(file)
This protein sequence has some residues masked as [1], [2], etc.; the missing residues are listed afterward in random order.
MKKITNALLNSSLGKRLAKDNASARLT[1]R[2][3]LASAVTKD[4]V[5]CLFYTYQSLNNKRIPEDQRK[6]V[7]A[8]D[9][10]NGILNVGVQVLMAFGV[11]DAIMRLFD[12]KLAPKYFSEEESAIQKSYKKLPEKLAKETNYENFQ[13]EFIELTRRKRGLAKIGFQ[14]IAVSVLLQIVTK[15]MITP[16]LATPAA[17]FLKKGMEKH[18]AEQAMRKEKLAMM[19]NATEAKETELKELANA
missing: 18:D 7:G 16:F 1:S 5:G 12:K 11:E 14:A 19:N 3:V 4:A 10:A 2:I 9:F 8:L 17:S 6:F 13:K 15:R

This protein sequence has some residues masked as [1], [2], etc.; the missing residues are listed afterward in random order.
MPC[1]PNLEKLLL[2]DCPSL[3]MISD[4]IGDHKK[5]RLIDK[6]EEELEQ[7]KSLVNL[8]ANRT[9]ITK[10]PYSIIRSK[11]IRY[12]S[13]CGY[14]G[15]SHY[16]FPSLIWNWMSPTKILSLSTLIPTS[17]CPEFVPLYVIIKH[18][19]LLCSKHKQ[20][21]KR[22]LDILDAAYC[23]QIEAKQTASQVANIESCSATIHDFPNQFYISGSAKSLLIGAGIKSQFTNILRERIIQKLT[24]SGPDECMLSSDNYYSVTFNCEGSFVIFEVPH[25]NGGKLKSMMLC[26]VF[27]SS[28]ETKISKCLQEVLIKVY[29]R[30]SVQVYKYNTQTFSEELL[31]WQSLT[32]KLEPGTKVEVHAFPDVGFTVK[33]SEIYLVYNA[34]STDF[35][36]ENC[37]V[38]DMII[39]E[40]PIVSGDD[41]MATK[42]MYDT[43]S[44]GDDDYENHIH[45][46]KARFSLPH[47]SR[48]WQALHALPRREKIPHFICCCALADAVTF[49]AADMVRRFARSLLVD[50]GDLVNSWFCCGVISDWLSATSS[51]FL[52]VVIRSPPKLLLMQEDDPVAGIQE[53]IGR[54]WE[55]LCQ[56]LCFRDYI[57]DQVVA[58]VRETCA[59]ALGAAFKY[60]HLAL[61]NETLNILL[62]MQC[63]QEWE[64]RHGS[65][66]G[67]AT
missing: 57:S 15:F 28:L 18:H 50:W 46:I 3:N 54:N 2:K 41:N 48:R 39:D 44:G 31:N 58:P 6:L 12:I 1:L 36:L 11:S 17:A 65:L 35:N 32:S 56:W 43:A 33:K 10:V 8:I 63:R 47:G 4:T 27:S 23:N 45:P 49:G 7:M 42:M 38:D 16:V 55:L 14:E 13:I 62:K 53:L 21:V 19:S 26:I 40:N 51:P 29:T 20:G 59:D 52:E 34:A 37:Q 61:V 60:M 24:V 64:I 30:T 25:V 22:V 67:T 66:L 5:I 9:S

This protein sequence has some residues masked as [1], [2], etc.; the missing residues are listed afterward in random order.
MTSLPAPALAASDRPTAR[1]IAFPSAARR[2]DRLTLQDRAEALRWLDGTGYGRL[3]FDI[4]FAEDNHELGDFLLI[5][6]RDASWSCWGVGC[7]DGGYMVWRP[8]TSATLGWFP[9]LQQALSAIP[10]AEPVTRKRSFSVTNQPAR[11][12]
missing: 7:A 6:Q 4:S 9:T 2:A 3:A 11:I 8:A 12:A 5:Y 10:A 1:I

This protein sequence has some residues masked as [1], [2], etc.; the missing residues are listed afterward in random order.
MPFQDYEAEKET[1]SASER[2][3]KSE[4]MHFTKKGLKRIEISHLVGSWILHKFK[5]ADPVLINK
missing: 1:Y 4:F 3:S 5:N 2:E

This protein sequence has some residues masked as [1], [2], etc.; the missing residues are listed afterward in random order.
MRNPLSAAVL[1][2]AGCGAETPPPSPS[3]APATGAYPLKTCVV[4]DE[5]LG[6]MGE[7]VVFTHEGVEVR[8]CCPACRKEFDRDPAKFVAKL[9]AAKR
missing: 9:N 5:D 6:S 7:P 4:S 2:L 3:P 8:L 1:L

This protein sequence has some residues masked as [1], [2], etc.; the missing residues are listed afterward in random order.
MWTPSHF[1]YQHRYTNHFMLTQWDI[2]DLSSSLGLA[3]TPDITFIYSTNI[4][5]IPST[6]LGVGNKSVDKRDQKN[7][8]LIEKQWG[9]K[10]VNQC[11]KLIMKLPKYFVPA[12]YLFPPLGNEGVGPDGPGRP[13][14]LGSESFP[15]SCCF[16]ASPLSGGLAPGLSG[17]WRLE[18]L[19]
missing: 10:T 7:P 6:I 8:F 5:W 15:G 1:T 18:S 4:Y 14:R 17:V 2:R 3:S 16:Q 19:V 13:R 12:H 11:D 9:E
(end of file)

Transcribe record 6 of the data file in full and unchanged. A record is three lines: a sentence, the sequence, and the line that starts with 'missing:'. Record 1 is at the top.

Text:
This protein sequence has some residues masked as [1], [2], etc.; the missing residues are listed afterward in random order.
MWTPSHF[1]YQHRYTNHFMLTQWDI[2]DLSSSLGLA[3]TPDITFIYSTNI[4][5]IPST[6]LGVGNKSVDKRDQKN[7][8]LIEKQWG[9]K[10]VNQC[11]KLIMKLPKYFVPA[12]YLFPPLGNEGVGPDGPGRP[13][14]LGSESFP[15]SCCF[16]ASPLSGGLAPGLSG[17]WRLE[18]L[19]
missing: 10:T 7:P 6:I 8:F 5:W 15:G 1:T 18:S 4:Y 14:R 17:V 2:R 3:S 16:Q 19:V 13:R 12:H 11:D 9:E